Financing Options Start With Relationships

Most entrepreneurs face the same dilemma: They want to go into business, but they don’t want to go broke doing it.
Tight credit and regulations take bank funding out of the equation for many because of the risky nature of a start-up business.
Even with President Barack Obama’s recently passed American Recovery and Reinvestment Act, which includes provisions making it easier for small business owners to secure SBA-backed loans, many are choosing to forgo the loan route and pursue other options to finance their ventures.
Debt Free
For those who can, the first option is to go it alone and finance their venture out of pocket.
As Gerald Buckley, Grocio.com founder and CEO and winner of the 2008 Mayor’s Tulsa Entrepreneurial Spirit Award, said, “I’m not inclined to take out any debt (on my business).”
Ned Bruha, vice president of The Skunk Whisperer Inc. and third runner-up in the 2007 Spirit Award, said, “The way I was raised, if you can’t pay for it, you don’t buy it.”
Bruha has self-funded his no-kill, no-capture wildlife management since its inception in 2003.
“I paid for everything cash, out of my pocket,” said Bruha. “Every penny I made, I reinvested it into the business. I bought what I could as I went along.”
He took out only one loan, and that was for his company vehicle.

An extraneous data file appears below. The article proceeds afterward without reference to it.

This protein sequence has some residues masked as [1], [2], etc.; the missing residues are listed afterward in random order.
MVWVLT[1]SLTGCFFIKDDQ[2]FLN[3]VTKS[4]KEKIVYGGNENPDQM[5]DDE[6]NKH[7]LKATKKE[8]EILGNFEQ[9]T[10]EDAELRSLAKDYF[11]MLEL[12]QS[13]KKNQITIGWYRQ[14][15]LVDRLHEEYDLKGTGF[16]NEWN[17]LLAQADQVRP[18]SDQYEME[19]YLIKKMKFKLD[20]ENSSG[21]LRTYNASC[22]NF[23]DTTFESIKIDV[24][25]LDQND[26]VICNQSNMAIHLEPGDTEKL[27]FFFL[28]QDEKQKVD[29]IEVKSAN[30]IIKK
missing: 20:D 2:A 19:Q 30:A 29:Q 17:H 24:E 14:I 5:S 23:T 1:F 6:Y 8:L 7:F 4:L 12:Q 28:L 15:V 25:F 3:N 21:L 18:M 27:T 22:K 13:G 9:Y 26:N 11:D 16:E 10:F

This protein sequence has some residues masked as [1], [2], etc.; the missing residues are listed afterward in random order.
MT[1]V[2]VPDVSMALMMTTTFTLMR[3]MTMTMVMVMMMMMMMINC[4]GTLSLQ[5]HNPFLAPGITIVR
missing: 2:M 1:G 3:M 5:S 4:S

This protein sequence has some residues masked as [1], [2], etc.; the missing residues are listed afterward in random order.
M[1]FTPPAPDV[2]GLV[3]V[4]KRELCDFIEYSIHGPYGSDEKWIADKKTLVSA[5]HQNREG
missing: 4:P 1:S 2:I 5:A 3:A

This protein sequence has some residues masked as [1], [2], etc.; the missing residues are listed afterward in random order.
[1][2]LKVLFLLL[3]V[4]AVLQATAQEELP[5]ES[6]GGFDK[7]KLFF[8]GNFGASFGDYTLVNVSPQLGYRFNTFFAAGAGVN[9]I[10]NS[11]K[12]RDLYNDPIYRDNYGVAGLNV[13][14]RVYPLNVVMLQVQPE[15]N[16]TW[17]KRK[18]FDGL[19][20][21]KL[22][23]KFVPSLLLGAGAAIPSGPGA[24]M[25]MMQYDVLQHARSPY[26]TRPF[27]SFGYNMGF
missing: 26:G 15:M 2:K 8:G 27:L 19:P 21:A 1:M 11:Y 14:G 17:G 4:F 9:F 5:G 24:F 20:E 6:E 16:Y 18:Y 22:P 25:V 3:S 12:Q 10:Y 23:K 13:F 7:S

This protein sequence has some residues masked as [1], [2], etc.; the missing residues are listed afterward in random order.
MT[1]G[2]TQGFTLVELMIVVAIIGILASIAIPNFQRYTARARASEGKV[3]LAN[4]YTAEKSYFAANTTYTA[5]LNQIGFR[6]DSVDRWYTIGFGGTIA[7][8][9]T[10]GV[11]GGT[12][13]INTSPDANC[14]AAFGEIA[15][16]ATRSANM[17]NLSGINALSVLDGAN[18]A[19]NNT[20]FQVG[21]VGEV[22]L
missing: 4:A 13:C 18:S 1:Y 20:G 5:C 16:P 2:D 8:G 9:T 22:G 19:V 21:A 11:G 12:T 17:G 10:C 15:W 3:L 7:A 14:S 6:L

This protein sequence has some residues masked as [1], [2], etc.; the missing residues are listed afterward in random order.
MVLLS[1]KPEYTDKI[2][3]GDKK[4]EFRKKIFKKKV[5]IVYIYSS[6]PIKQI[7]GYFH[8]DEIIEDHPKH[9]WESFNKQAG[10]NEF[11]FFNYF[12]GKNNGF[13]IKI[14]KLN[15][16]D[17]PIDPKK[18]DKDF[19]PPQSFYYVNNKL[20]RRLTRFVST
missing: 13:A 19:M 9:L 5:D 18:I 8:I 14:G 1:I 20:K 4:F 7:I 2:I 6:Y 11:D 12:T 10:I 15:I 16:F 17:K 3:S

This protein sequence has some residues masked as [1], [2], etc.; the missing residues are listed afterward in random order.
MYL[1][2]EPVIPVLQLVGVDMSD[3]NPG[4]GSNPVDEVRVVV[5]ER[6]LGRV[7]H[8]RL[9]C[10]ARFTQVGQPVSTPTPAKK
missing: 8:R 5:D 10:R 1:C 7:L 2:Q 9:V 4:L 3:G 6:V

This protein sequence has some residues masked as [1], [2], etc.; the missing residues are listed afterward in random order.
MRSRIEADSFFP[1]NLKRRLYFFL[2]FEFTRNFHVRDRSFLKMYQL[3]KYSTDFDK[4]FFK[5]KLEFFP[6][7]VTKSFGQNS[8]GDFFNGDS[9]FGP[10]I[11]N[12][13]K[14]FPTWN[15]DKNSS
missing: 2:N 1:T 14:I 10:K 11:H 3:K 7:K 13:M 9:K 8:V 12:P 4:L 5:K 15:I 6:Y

While not everyone seeking to start a business can afford to pay for it themselves, many look toward creative funding opportunities, such as venture capitalists, angel investors and individual loans, rather than going straight to a bank for their funding.
“You have to kiss a lot of frogs before you secure significant funding. It is important to remain open to creative and non-traditional funding options such as bartering, partnering, stock options and warrants, along with family and friends,” said Spirit Award chair Sean Griffin. “You are going to need to maximize every resource to can dig up to start up.”
Big Money, Fast Returns
Venture capitalists invest private equity into innovative companies that offer a high potential for growth and a return on investment. Recently, VCs have tightened the reigns on their funding.
Ted Cundiff, president of metro markets for SpiritBank and 2009 Spirit Award judge, said banks and venture capitalists are looking for “good, strong” deals to fund.